My family and me spent a few days during our Christmas-New Year holidays at my in-laws’ house. It was a happy time as we celebrated their wedding anniversary and the birthday of Father-in-law (Daddy). Just a day before we left, Daddy complained of slight fever. As per the physician’s advice, he took paracetamol for a few days. Since the fever was not coming down, paracetamol was given as I.V. The blood test was repeated to verify attack of any virus and nothing adverse was noticed.
We constantly enquired over phone as we lived in a different city. Temperature became normal for two days and then again went up. He was admitted to a nearby hospital and mild fever continued for a few days more and doctors there had no clue about the disease. They said, it could be a urinary infection and started giving medicines for that. They also put him in ICU to check his cardiac status as his BP shot up. As they found the ECG and Echo normal, they told mummy that the fever will go once the urinary infection is reduced.
Meanwhile my wife took the night bus and reached the hospital in the early morning and found Daddy almost collapsed in his bed, unable to move or speak. The transition to this stage was in a matter of a few hours. Till the previous night he was moderately active and was speaking to everyone. My wife who is also a doctor asked the physician of the hospital about the status of the patient. He said, ‘he is suffering from dementia’. My wife did not believe the physician’s story of urinary infection and dementia and told him so. She said she is taking him out of the hospital to get him readmitted in a better hospital. The physician didn’t like someone questioning his theory and angrily disappeared from the scene.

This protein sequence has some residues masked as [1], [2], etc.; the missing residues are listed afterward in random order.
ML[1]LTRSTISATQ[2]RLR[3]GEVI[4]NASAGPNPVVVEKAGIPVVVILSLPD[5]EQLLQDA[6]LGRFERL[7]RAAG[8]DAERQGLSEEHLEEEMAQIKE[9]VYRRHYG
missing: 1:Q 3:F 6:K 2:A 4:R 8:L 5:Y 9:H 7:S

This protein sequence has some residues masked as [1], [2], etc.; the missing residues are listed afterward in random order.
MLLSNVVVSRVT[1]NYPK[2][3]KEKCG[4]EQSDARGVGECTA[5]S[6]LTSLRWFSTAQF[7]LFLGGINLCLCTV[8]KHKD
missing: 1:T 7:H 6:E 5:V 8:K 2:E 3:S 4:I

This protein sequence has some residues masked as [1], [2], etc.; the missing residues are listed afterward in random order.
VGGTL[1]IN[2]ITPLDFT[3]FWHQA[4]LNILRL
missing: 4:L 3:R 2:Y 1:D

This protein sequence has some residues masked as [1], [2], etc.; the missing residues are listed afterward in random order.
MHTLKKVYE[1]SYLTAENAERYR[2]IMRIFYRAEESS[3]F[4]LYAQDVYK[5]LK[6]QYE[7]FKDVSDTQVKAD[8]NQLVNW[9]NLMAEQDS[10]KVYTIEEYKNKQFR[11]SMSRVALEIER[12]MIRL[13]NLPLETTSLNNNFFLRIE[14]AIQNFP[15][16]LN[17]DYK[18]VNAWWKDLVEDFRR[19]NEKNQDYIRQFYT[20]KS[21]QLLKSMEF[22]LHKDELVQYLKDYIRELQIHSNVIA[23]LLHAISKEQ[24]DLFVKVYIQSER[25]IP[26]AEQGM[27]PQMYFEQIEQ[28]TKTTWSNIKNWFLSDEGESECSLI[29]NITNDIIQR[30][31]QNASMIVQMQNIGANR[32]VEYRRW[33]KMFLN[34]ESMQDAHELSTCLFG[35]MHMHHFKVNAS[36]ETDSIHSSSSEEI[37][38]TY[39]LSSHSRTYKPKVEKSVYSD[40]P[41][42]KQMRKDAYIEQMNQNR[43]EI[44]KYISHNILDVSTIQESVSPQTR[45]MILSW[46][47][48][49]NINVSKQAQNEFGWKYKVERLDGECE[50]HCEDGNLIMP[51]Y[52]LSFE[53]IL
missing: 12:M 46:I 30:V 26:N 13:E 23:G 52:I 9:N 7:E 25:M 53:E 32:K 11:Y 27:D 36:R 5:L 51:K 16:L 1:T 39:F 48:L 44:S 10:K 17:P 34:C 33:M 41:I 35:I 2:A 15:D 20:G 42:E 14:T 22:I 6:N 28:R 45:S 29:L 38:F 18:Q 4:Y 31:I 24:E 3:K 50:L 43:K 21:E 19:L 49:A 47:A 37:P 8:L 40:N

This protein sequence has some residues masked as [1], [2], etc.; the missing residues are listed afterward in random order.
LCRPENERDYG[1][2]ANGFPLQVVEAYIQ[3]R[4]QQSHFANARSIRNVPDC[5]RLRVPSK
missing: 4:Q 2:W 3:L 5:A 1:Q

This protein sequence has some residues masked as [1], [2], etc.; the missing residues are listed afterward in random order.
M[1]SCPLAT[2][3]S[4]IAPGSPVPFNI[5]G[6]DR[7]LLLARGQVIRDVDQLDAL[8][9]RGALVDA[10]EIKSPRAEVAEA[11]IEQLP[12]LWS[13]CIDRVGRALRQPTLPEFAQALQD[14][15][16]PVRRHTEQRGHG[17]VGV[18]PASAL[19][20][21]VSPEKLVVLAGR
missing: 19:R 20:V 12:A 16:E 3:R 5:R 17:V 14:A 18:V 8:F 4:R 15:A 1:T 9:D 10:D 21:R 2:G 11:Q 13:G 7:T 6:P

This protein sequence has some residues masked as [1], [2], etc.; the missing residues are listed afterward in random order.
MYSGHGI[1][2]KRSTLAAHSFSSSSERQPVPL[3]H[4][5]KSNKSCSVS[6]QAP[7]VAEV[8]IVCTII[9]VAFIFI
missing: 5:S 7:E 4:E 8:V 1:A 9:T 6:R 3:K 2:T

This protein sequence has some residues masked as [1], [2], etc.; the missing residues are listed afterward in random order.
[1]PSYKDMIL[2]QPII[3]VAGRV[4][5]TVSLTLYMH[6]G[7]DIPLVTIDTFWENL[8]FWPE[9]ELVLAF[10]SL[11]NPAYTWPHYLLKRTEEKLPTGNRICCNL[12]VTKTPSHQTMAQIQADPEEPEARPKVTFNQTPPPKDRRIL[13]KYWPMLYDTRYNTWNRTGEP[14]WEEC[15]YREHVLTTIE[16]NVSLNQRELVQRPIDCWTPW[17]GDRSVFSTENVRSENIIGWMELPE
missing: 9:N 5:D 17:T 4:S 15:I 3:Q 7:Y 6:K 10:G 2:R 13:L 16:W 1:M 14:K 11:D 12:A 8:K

Daddy was rushed in an ambulance to a nearby multi speciality hospital (SUT Hospital). By that time his kidneys and other internal organs had malfunctioned. It did not take more than a few minutes for the physician Dr Dhanya to zero in on the most probable infection: Scrub Typhus. She immediately started the appropriate antibiotic without waiting for the blood results which confirmed the disease after 24 hours. Daddy was put under life support in the ICU.
What is Scrub Typhus?
We need to be aware and beware of this as it is fast spreading all around.
Let me summarize below what WHO tells about the infection:
Scrub typhus is an acute, febrile, infectious illness that is caused by Orientia (formerly Rickettsia) sutsugamushi. It is also known as tsutsugamushi disease.
How it is transmitted?
Scrub typhus is transmitted to humans and rodents by some species of trombiculid mites (“chiggers”, Leptotrombidium deliense and others). The mite is very small (0.2 – 0.4mm) and can only be seen through a microscope or magnifying glass. Humans acquire the disease from the bite of an infected chigger. The bite of the mite leaves a characteristic black eschar that is useful to the doctor for making the diagnosis.